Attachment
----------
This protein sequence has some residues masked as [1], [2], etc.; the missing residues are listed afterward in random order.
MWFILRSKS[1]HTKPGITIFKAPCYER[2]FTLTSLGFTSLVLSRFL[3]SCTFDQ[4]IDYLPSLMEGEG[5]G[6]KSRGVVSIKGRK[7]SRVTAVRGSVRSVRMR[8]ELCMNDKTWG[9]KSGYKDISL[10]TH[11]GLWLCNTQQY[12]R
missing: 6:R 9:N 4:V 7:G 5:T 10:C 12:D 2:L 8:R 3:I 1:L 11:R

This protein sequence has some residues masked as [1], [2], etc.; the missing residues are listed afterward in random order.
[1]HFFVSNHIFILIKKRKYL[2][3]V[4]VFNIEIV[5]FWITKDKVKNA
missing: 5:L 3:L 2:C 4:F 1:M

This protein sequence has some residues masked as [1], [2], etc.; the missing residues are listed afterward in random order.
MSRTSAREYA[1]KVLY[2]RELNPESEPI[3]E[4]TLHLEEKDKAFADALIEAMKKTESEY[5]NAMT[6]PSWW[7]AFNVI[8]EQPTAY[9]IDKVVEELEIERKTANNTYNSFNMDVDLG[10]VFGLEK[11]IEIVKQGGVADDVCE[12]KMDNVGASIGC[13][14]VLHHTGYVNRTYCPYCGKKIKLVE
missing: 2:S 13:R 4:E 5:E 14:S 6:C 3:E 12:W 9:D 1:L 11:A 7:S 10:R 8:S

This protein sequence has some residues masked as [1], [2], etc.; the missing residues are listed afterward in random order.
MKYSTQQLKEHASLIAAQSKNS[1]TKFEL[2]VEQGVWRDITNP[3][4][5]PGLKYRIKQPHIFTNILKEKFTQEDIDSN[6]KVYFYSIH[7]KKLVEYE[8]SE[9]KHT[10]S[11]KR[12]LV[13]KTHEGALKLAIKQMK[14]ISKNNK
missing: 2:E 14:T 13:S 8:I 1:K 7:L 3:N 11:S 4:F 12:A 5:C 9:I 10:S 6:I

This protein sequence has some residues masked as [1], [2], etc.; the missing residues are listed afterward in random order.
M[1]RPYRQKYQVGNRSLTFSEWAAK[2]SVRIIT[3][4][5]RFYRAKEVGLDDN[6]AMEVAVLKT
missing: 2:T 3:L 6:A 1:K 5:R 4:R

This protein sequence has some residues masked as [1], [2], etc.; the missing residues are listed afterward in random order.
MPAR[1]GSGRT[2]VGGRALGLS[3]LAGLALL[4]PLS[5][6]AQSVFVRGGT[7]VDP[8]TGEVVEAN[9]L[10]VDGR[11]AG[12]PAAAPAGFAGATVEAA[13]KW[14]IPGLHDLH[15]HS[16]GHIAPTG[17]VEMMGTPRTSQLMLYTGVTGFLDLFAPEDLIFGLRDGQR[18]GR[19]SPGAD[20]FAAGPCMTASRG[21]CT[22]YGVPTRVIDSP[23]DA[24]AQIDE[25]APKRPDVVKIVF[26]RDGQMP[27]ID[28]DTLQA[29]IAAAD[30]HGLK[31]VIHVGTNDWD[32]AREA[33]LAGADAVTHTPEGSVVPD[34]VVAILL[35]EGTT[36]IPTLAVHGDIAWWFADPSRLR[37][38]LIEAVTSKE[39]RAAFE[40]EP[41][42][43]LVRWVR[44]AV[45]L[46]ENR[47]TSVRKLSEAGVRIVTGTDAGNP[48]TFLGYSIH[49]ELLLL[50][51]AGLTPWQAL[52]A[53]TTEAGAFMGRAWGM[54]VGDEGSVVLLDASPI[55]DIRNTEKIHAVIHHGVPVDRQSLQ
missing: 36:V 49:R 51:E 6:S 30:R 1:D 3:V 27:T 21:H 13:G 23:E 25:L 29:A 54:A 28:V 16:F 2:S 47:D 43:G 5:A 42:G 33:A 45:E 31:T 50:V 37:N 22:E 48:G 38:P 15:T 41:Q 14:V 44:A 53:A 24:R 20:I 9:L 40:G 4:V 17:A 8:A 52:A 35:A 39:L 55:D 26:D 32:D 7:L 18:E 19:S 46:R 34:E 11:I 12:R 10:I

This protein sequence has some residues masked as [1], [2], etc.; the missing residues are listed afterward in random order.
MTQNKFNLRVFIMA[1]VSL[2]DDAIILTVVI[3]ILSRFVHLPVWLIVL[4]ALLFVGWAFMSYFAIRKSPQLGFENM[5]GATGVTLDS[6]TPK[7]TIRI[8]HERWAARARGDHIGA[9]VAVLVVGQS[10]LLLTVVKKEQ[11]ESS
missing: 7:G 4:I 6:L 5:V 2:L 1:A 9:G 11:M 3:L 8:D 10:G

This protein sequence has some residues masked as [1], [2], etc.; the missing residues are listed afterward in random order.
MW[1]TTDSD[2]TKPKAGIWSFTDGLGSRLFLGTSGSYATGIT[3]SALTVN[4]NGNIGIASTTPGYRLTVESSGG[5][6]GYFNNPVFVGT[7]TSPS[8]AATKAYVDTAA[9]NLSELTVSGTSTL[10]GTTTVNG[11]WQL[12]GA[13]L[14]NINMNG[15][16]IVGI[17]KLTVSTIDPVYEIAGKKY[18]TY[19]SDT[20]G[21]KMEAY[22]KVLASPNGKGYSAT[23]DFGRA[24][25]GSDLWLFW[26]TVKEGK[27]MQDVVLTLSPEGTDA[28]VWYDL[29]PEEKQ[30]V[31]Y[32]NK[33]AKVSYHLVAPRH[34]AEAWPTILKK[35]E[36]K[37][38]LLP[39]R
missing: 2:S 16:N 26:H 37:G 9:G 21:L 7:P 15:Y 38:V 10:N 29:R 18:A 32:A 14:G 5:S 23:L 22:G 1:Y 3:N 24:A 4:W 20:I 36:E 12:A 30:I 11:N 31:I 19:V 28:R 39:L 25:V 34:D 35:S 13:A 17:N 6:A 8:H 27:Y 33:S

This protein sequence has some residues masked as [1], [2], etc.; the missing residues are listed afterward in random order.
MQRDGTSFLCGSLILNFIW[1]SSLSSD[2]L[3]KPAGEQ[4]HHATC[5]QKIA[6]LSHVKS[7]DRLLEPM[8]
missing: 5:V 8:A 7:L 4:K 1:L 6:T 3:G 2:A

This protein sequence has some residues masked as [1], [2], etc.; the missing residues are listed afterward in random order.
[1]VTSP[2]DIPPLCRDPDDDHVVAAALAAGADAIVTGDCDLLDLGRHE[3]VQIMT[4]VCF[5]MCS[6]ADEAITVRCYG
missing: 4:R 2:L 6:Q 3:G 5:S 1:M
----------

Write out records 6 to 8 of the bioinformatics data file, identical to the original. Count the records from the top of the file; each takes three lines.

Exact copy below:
This protein sequence has some residues masked as [1], [2], etc.; the missing residues are listed afterward in random order.
MPAR[1]GSGRT[2]VGGRALGLS[3]LAGLALL[4]PLS[5][6]AQSVFVRGGT[7]VDP[8]TGEVVEAN[9]L[10]VDGR[11]AG[12]PAAAPAGFAGATVEAA[13]KW[14]IPGLHDLH[15]HS[16]GHIAPTG[17]VEMMGTPRTSQLMLYTGVTGFLDLFAPEDLIFGLRDGQR[18]GR[19]SPGAD[20]FAAGPCMTASRG[21]CT[22]YGVPTRVIDSP[23]DA[24]AQIDE[25]APKRPDVVKIVF[26]RDGQMP[27]ID[28]DTLQA[29]IAAAD[30]HGLK[31]VIHVGTNDWD[32]AREA[33]LAGADAVTHTPEGSVVPD[34]VVAILL[35]EGTT[36]IPTLAVHGDIAWWFADPSRLR[37][38]LIEAVTSKE[39]RAAFE[40]EP[41][42][43]LVRWVR[44]AV[45]L[46]ENR[47]TSVRKLSEAGVRIVTGTDAGNP[48]TFLGYSIH[49]ELLLL[50][51]AGLTPWQAL[52]A[53]TTEAGAFMGRAWGM[54]VGDEGSVVLLDASPI[55]DIRNTEKIHAVIHHGVPVDRQSLQ
missing: 36:V 49:R 51:E 6:S 30:R 1:D 3:V 27:T 21:H 13:G 23:E 25:L 29:A 54:A 28:V 16:F 2:S 47:D 43:G 5:A 42:G 33:A 45:E 31:T 50:V 37:N 22:E 48:G 38:P 15:T 41:Q 14:V 44:A 53:A 24:R 20:I 9:L 40:G 4:V 17:A 8:A 52:A 35:A 39:L 55:D 26:D 32:D 7:L 18:E 19:S 46:R 34:E 11:I 12:R 10:I

This protein sequence has some residues masked as [1], [2], etc.; the missing residues are listed afterward in random order.
MTQNKFNLRVFIMA[1]VSL[2]DDAIILTVVI[3]ILSRFVHLPVWLIVL[4]ALLFVGWAFMSYFAIRKSPQLGFENM[5]GATGVTLDS[6]TPK[7]TIRI[8]HERWAARARGDHIGA[9]VAVLVVGQS[10]LLLTVVKKEQ[11]ESS
missing: 7:G 4:I 6:L 5:V 2:L 1:A 9:G 11:M 3:L 8:D 10:G

This protein sequence has some residues masked as [1], [2], etc.; the missing residues are listed afterward in random order.
MW[1]TTDSD[2]TKPKAGIWSFTDGLGSRLFLGTSGSYATGIT[3]SALTVN[4]NGNIGIASTTPGYRLTVESSGG[5][6]GYFNNPVFVGT[7]TSPS[8]AATKAYVDTAA[9]NLSELTVSGTSTL[10]GTTTVNG[11]WQL[12]GA[13]L[14]NINMNG[15][16]IVGI[17]KLTVSTIDPVYEIAGKKY[18]TY[19]SDT[20]G[21]KMEAY[22]KVLASPNGKGYSAT[23]DFGRA[24][25]GSDLWLFW[26]TVKEGK[27]MQDVVLTLSPEGTDA[28]VWYDL[29]PEEKQ[30]V[31]Y[32]NK[33]AKVSYHLVAPRH[34]AEAWPTILKK[35]E[36]K[37][38]LLP[39]R
missing: 2:S 16:N 26:H 37:G 9:G 21:L 7:P 15:Y 38:V 10:N 29:R 18:A 32:A 14:G 5:S 23:L 22:G 1:Y 3:N 24:A 4:W 20:I 36:E 12:A 30:I 11:N 31:I 19:V 28:R 39:L 25:V 34:D 35:S 13:A 17:N 6:A 8:H 27:Y 33:S